WHEN Dr Dick Birnie raised the poor state of Shetland’s blanket bog at a public meeting attended by crofters and farmers he didn’t get much sympathy for his views.
He told them that decades of intensive sheep grazing had left Shetland’s peat covered hills in a deplorable state, degraded and often eroded down to the bare peat.
That was back in 1985 when generous European subsidies were paid per head and the hill was stocked to capacity with ever hungry sheep.
Twenty five years later, the ecological value of blanket bog has been widely recognised and its role as a carbon sink has entered the national debate on climate change.
Dr Birnie’s views that something urgent needs to be done in Shetland to turn around the fate of this valuable eco-system is as valid as it was back in the eighties.
There are widespread and extensive areas of bare peat on the 90 square kilometre Viking Energy site, with peat eroding at a rate of one to four centimetres per year.
Some areas are slowly recovering due to fewer sheep roaming the hill, but others could do with a helping hand, i.e. a management plan to stop the peat from emitting greenhouse gases.
This is where the proposed Viking Energy wind farm comes in. The developer say they would restore some of the most degraded areas if they get consent to build their 127 turbine wind farm.
Opponents say the state of the peat is not as bad as portrayed by Viking and allege that arguing in favour of industrialising the hills to enhance the state of the peat moor defeats the purpose of sustainability as a principle.
They also question the much debated carbon payback calculation and describe the assumed payback time of about a year as flawed and not credible.
But Dr Birnie, who was commissioned by Viking to re-assess the condition of the blanket bog on the proposed wind farm site and provide advice on ensuring that the carbon pay back calculator was well applied, believes the figures produced are “reasonably robust”.
He is wise enough not to voice an opinion on the pros and cons of this particular wind farm proposal, but as a man with a passion for peat he offers the view that income from the wind farm could fund the much needed management plan.
After speaking at a public meeting in Lerwick on Wednesday, attended by 53 people from both camps, the scientist from Macaulay Scientific Consulting Ltd is glad to be out on the hill again the following day.
Public meetings, he says, are generally not a good way of discussing such controversial matters as wind farms because most people attending go there with pre-conceived views.
Much better then to head out in a force eight south easterly for some fresh air on the ridge of the Mid Kames, just west of Petta Water.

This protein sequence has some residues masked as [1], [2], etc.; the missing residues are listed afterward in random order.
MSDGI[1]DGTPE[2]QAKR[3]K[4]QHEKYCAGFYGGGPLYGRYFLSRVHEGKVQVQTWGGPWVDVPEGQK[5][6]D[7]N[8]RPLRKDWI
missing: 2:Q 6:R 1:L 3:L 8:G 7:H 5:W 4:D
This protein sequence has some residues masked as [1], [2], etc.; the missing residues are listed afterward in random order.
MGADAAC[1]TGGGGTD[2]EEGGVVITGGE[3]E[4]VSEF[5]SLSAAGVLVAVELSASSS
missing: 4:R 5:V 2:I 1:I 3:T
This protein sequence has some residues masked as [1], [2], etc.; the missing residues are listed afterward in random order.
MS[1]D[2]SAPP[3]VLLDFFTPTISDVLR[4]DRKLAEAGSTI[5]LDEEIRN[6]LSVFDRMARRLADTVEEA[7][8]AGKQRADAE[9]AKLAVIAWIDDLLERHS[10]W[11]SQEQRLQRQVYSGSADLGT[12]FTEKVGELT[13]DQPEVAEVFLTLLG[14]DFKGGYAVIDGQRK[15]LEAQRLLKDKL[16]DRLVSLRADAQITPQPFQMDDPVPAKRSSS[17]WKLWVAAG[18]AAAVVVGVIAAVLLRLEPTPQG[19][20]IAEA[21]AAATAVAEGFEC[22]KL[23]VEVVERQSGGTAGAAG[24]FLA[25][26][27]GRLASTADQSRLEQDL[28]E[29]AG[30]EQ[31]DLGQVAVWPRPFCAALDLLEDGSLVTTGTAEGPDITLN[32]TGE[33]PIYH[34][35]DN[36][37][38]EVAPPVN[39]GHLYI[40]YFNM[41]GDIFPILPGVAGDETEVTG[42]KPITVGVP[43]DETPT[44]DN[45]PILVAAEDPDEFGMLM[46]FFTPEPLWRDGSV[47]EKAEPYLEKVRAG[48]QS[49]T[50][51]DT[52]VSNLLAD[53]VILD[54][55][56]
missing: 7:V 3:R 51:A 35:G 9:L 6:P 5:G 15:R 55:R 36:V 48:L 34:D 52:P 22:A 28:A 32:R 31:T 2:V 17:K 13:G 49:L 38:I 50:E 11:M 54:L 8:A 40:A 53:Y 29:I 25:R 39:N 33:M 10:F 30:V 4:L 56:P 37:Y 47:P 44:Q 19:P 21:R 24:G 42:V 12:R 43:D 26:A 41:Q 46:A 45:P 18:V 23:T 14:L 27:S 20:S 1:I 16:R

Here the damage done by intensive sheep grazing, mechanical peat cutting and subsequent erosion is very obvious. But there is also evidence of regenerations even in the most hostile of environments once stock densities have been reduced.
As consultant, Dr Birnie has given advice on many wind farm projects across Scotland.
But the real issue, be it in Shetland or anywhere else, is not how tom win the argument over peat or any other potential conflict issue. It is about communication, credibility and ownership.
“I feel I have some knowledge and insight that might be of some help. I am keen to offer that in any way I can. I cannot be either for or against the development. I try very hard to be independent, and try and offer such knowledge and information that I have to either side.
“I hope that in the last couple of days having had visits out into the field with folk from both sides of the argument, people have come away feeling that they are a little better informed,” he says.
It is clear that his passion goes further than peat; it extends to people as well. With that in mind he is willing to offer some general advice on how not to become entrenched in the protracted and poisonous wind farm debate.
“If I am passionate about peat, then I am also very, very interested in the way that wind farm developments have happened across Scotland. I have a peculiar combination of interests in wind farms, communities and community development.
“I am concerned that a lot of wind farm debates have become very divisive. My own community in Strathdon in western Aberdeenshire is very divided by wind farm debates.
“That is the collateral damage, and that damage can last a very long time. It is important that people understand the wider picture and understand the process they are going through.
“Indeed that process could be better managed, which is one of my fundamental points, and that is why I would much rather have meetings in the field or on the hill than in village hall situation which tends to be much more uncomfortable for everybody concerned.
“A lot of this is about how you let people have their voices heard. It is about equity and listening to people,” he concludes.
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